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I’ve always refused steroids for relapse treatment, but maybe they would help?

After over 20 years of MS of symptoms ranging from optic neuritis, in each eye, several bouts of severe weakness requiring a wheelchair, and other troublesome symptoms, I never pursued steroid Rx. I always heard that I’d recover without them and the side effects were much worse than the help they gave.

Lately though at 60 yrs old, I’m in a flare that includes me dropping things, tripping over nothing, vertigo, and fatigue and pain more than usual. I’m wondering if my thinking was too old school and I might benefit? Can anyone share their experiences good or bad?

  1. Hi lfitch1,
    Hopefully you'll get some feedback from the community soon regarding your questions. Everyone is so different with treatments....
    if you haven't already, I would ask your doctor the exact questions you asked here and ask until you are satisfied that your questions have been answered. Don't feel bad about asking anything you might have questions about,
    and explore your options!
    Thanks for posting this, and hopefully you'll gain some insight real soon to get you to feeling better!!
    I am attaching an article, it is mostly about knowing when you're having a relapse (which it sounds as though unfortunately, you're already familiar with!) but there is a paragraph about steroid treatment that you might find interesting!
    Keep us posted... Janus

      1. , In addition to Janus's excellent advice, you might also talk to your doc about using Acthar gel as an alternative to steroids. A recent study made it into this week's news roundup and you can read about it here: https://multiplesclerosis.net/news/research-vitamin-d-acthar-mobility/?fbclid=IwAR3ccD61_7hW2WDnpuT5AFiYXekumECO5Z6Rsqiu4IFbCLxMwnR0GjLKIVw

        Acthar isn't a steroid but can cause similar side effects. Nevertheless, it's good to have choices. As Janus said, we hope you'll keep us posted! --Kim

        1. , as a steroid user, I can also tell you my experiences taking it for a flare. While it's true that steroids can cause really uncomfortable side effects, you won't necessarily have them, or won't have the same ones every time.

          I take oral prednisone rather than the IV because I respond well to it and it's easier than having to drive 15 miles to the closest infusion center. It takes three weeks to go from the highest doses (I start with 80 mg for three days and titrate down 10 mg every three days thereafter) to weaning off it completely.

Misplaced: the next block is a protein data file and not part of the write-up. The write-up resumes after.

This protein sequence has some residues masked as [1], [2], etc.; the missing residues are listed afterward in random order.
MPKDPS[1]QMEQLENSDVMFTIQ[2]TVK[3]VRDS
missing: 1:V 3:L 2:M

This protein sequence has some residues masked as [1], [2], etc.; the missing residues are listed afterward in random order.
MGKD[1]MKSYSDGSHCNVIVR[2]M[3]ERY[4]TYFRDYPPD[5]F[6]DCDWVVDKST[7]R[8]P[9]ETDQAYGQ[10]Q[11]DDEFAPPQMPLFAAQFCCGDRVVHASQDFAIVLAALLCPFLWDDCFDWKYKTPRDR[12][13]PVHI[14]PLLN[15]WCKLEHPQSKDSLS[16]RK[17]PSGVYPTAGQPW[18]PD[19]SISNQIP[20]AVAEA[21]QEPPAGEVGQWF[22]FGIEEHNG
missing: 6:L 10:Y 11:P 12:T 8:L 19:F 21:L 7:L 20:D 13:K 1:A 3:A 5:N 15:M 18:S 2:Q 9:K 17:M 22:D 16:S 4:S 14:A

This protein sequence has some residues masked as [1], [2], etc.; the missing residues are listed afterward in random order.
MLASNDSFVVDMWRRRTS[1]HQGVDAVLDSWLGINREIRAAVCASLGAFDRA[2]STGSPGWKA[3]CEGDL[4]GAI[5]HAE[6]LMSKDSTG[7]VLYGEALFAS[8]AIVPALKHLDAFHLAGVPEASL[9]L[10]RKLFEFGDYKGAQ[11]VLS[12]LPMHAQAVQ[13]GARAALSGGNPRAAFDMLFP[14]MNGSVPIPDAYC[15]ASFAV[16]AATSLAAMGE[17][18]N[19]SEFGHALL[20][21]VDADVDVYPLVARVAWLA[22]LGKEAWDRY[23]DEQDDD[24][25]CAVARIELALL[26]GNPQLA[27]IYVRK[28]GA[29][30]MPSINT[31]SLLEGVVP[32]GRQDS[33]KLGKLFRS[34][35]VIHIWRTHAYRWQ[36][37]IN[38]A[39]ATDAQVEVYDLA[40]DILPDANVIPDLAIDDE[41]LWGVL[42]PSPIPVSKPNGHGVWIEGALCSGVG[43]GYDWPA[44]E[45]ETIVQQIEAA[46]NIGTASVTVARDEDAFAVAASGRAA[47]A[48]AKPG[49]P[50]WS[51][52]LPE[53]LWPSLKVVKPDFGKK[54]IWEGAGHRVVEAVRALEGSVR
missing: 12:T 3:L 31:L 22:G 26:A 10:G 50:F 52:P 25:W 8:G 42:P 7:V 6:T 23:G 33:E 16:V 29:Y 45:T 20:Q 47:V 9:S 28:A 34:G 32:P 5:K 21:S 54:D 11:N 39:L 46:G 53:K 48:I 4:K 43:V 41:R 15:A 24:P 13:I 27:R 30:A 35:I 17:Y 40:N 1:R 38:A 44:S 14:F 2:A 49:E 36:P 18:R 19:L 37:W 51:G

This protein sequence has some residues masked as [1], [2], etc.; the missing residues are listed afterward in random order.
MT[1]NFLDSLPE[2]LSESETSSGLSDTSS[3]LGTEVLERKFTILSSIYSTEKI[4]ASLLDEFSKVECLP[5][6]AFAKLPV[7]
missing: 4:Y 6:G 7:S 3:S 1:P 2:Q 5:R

I've taken steroids four times during the past 20 years and experienced quick, dramatic relief from flare symptoms during the initial highest doses each time.

          Side effects started during the titrated doses that followed that. The very first round was the worst: anger and an aggressive outburst, an itchy skin rash, ravenous appetite and weight gain, fluid retention, facial swelling (called "moon face"😉, head zaps, a feeling of being drunk, excessive and foul-smelling scalp sebum (oil) that could only be controlled with T-gel shampoo, among other strange things.

          But later steroid courses were not as severe. One course caused absolutely no side effects at all and stopped the symptoms in their tracks.

          My latest experience in 2018 produced a painful return of muscle spasticity and other symptoms during the lower doses. Weeks after finishing, though, I did physical therapy and all my symptoms stabilized. It's well known that there can have a rebound effect while weaning off treatment and for weeks thereafter, until our symptoms settle and we can see what is permanent.

          These are just some of the effects steroids can cause. But you can't know how well you'll tolerate them until you try it.

          Hope my experience gives you some idea of what it's like. Others will report an entirely different experience. The effects are unique to each one of us. --Kim

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